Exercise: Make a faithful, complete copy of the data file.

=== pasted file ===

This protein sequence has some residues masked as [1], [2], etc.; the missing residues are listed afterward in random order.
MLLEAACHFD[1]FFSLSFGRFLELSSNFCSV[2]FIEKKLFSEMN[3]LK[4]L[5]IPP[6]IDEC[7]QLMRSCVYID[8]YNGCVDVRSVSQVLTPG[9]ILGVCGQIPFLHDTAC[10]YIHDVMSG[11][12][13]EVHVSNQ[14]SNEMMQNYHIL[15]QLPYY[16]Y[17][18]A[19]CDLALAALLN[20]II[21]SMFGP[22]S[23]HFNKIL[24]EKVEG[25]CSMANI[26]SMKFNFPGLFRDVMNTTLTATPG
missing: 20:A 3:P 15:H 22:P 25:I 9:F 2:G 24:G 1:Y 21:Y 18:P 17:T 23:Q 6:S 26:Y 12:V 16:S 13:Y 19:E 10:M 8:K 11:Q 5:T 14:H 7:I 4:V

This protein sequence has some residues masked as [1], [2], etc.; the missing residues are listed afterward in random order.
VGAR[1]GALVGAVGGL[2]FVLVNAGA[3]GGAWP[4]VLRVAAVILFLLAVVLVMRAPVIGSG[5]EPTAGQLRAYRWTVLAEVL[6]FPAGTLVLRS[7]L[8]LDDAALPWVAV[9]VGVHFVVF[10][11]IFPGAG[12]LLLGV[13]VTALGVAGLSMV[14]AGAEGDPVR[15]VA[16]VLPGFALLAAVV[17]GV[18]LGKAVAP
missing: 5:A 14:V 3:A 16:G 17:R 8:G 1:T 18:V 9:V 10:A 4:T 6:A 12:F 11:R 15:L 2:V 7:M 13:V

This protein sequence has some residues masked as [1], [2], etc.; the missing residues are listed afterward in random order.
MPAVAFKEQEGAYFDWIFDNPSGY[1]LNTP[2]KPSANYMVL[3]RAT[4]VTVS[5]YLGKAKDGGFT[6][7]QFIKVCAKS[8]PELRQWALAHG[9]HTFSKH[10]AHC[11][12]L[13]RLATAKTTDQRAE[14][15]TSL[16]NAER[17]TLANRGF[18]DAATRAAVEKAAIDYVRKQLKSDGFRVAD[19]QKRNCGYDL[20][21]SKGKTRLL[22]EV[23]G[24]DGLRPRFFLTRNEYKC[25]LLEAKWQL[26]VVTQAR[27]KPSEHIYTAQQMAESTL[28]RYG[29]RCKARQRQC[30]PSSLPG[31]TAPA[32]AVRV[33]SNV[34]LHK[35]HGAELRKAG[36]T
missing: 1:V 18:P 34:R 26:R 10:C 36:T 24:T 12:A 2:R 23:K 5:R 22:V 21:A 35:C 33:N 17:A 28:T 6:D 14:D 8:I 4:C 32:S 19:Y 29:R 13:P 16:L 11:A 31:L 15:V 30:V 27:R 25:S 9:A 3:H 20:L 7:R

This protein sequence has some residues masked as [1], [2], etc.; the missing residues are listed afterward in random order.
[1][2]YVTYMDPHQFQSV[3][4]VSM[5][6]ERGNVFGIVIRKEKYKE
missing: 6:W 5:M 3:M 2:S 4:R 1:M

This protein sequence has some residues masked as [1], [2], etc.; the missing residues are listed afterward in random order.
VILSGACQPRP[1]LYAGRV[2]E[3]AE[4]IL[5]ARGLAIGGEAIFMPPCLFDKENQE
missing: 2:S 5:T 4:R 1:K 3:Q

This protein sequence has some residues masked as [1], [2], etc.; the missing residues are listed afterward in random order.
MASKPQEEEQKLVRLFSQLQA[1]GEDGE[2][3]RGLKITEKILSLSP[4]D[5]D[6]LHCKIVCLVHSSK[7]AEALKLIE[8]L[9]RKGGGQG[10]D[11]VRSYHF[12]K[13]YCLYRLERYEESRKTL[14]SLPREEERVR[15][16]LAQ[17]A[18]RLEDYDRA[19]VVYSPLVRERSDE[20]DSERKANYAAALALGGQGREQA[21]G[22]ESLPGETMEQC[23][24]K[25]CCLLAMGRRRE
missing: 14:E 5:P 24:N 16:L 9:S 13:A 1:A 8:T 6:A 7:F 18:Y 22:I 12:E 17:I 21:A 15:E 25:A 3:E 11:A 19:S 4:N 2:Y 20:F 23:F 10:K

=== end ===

This protein sequence has some residues masked as [1], [2], etc.; the missing residues are listed afterward in random order.
MLLEAACHFD[1]FFSLSFGRFLELSSNFCSV[2]FIEKKLFSEMN[3]LK[4]L[5]IPP[6]IDEC[7]QLMRSCVYID[8]YNGCVDVRSVSQVLTPG[9]ILGVCGQIPFLHDTAC[10]YIHDVMSG[11][12][13]EVHVSNQ[14]SNEMMQNYHIL[15]QLPYY[16]Y[17][18]A[19]CDLALAALLN[20]II[21]SMFGP[22]S[23]HFNKIL[24]EKVEG[25]CSMANI[26]SMKFNFPGLFRDVMNTTLTATPG
missing: 20:A 3:P 15:H 22:P 25:I 9:F 2:G 24:G 1:Y 21:Y 18:P 17:T 23:Q 6:S 26:Y 12:V 16:S 13:Y 19:E 10:M 8:K 11:Q 5:T 14:H 7:I 4:V

This protein sequence has some residues masked as [1], [2], etc.; the missing residues are listed afterward in random order.
VGAR[1]GALVGAVGGL[2]FVLVNAGA[3]GGAWP[4]VLRVAAVILFLLAVVLVMRAPVIGSG[5]EPTAGQLRAYRWTVLAEVL[6]FPAGTLVLRS[7]L[8]LDDAALPWVAV[9]VGVHFVVF[10][11]IFPGAG[12]LLLGV[13]VTALGVAGLSMV[14]AGAEGDPVR[15]VA[16]VLPGFALLAAVV[17]GV[18]LGKAVAP
missing: 5:A 14:V 3:A 16:G 17:R 8:G 1:T 18:V 9:V 10:A 4:T 6:A 12:F 11:R 15:L 2:V 7:M 13:V

This protein sequence has some residues masked as [1], [2], etc.; the missing residues are listed afterward in random order.
MPAVAFKEQEGAYFDWIFDNPSGY[1]LNTP[2]KPSANYMVL[3]RAT[4]VTVS[5]YLGKAKDGGFT[6][7]QFIKVCAKS[8]PELRQWALAHG[9]HTFSKH[10]AHC[11][12]L[13]RLATAKTTDQRAE[14][15]TSL[16]NAER[17]TLANRGF[18]DAATRAAVEKAAIDYVRKQLKSDGFRVAD[19]QKRNCGYDL[20][21]SKGKTRLL[22]EV[23]G[24]DGLRPRFFLTRNEYKC[25]LLEAKWQL[26]VVTQAR[27]KPSEHIYTAQQMAESTL[28]RYG[29]RCKARQRQC[30]PSSLPG[31]TAPA[32]AVRV[33]SNV[34]LHK[35]HGAELRKAG[36]T
missing: 1:V 18:P 34:R 26:R 10:C 36:T 24:T 12:A 2:R 23:K 5:R 22:V 21:A 35:C 33:N 17:A 28:T 6:D 14:D 8:I 4:C 32:S 19:Y 29:R 13:P 16:L 11:A 31:L 15:V 30:V 27:R 25:S 9:A 3:H 20:L 7:R

This protein sequence has some residues masked as [1], [2], etc.; the missing residues are listed afterward in random order.
[1][2]YVTYMDPHQFQSV[3][4]VSM[5][6]ERGNVFGIVIRKEKYKE
missing: 6:W 5:M 3:M 2:S 4:R 1:M

This protein sequence has some residues masked as [1], [2], etc.; the missing residues are listed afterward in random order.
VILSGACQPRP[1]LYAGRV[2]E[3]AE[4]IL[5]ARGLAIGGEAIFMPPCLFDKENQE
missing: 2:S 5:T 4:R 1:K 3:Q

This protein sequence has some residues masked as [1], [2], etc.; the missing residues are listed afterward in random order.
MASKPQEEEQKLVRLFSQLQA[1]GEDGE[2][3]RGLKITEKILSLSP[4]D[5]D[6]LHCKIVCLVHSSK[7]AEALKLIE[8]L[9]RKGGGQG[10]D[11]VRSYHF[12]K[13]YCLYRLERYEESRKTL[14]SLPREEERVR[15][16]LAQ[17]A[18]RLEDYDRA[19]VVYSPLVRERSDE[20]DSERKANYAAALALGGQGREQA[21]G[22]ESLPGETMEQC[23][24]K[25]CCLLAMGRRRE
missing: 14:E 5:P 24:N 16:L 9:S 13:A 1:A 8:T 6:A 7:F 18:Y 22:I 12:E 17:I 21:A 15:E 25:A 3:E 11:A 19:S 4:N 2:Y 20:F 23:F 10:K